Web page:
Beardo's take on Rasputin reaches deep, fishes around, and comes up perfectly weird
THEATER A man lies in the woods, his arm in a hole. A mystic? A mushroom hunter? A mad monk maybe? He's in tatters, grimy, seemingly unconscious, bearded.
Magnificently leafless tree trunks (courtesy of scenic designer Lisa Clark) rise ominously around the man, while nestled among them lurks a somewhat inconspicuous string quintet. Finally, the local peasant who owns the land (Josh Pollock) asks for some explanation. He brings the man home to his wife (Sarah Mitchell), who looks askance at the stranger as she shaves the evening's fare with a sharp knife. She soon finds herself inexorably charmed by the magnetic outsider as he breaks into a self-promotional song, inspiring the peasant to pound the kitchen table with a soft mallet and his wife to take knife to potato in the manner of a Puerto Rican güiro.
Those who thought Rasputin just sold records on Telegraph Avenue are in for a musical and cunningly skewed history lesson, in addition to a wholly agreeable evening. In the opening salvo of its 20th anniversary season, Shotgun Players hits a raucous, ribald, and consistently clever bull's eye with Beardo, the latest from Brooklyn-based Banana Bag & Bodice, creators of 2008's Beowulf: A Thousand Years of Baggage. Each detail of this exquisite production — from a pitch-perfect cast to the rich palette employed by composer Dave Malloy to Christine Crook's gorgeously layered, vibrantly crimson-marked costuming — serves an inspired reappraisal of madness and revolution in and beyond the never-named Romanov household.
Concepts of inside and outside percolate productively throughout Jason Craig's book and lyrics, as Beardo (Ashkon Davaran), guided by a resolute yet warped-sounding inner voice, penetrates the household of Imperial Russia's grief-stricken Tsarista (Anna Ishida) and her affably effete tsar-husband (Kevin Clarke). His way with their sickly child (Juliet Heller) has them deeply in his debt and enthralled. Meanwhile, Beardo shakes and shimmies behind competing, maybe complimentary, countenances: that of the mystic healer, and that of the debauched cowboy on one hell of a bender. A transcultural mashup of outlaw whimsy, class war, and the banalities of upper-class decadence take flight in some inspired set pieces too fresh to give away here, and a wonderfully orchestrated score.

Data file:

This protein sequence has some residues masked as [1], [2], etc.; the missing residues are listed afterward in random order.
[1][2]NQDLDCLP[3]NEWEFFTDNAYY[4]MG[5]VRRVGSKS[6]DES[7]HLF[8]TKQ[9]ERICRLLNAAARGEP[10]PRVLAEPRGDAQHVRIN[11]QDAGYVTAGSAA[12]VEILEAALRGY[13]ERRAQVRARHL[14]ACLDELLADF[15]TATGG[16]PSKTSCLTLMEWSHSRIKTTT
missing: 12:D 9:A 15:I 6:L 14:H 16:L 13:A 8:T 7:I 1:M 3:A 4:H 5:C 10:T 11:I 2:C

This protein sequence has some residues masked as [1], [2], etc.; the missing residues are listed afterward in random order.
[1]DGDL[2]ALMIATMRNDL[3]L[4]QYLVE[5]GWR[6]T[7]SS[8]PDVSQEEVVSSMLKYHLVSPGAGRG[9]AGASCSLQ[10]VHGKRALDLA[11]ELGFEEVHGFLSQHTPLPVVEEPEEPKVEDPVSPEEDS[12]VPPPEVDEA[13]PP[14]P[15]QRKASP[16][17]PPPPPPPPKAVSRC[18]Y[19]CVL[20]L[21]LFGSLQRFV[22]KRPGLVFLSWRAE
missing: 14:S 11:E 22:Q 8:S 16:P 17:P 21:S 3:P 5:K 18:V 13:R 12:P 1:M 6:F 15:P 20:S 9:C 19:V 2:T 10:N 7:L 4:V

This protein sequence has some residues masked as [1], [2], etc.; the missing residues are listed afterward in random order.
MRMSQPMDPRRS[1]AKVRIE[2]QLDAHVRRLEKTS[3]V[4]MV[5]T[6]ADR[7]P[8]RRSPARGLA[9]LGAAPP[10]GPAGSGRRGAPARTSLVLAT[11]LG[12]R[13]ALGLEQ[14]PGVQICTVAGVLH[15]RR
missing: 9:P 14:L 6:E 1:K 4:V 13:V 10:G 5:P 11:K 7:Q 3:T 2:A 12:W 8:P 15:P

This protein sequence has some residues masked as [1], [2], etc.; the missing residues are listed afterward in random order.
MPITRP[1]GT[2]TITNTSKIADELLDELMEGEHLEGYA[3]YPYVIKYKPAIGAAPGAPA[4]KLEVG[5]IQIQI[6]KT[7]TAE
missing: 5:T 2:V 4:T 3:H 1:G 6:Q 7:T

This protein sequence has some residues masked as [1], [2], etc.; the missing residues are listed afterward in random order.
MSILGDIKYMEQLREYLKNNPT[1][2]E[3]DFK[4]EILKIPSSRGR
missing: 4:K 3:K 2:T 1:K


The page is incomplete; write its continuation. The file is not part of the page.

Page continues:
Composer and musical director Dave Malloy, whose gifts for composition and drama have been growing apace since relocating to New York City (where his beautiful and rollicking venture Three Pianos at the New York Theatre Workshop recently won a well-deserved Obie), conjures a very convincing Russian cabaret atmosphere. Doses of Rachmaninoff and other authentic samplings strategically arise amid his brisk Weimar-esque rhythms, lilting melodies, and one fantastic choral arrangement — a startling convergence of roughly 40 "peasants" who suddenly erupt into song.
Shotgun's artistic director Patrick Dooley helms the production with a deft hand, his witty detailing and precise staging perfectly in sync with the loose and wild composure of writer Craig's sure, literate, post-punk poetics. The cast is uniformly terrific. As the hirsute healer and unlikely royal heartthrob, Davaran delivers — in a Wild West drawl reminiscent of a young Tom Waits crossed with John Huston — a performance that accomplishes the seemingly impossible: making utterly magnetic and finally sympathetic a preposterously unkempt and ridiculous antihero.
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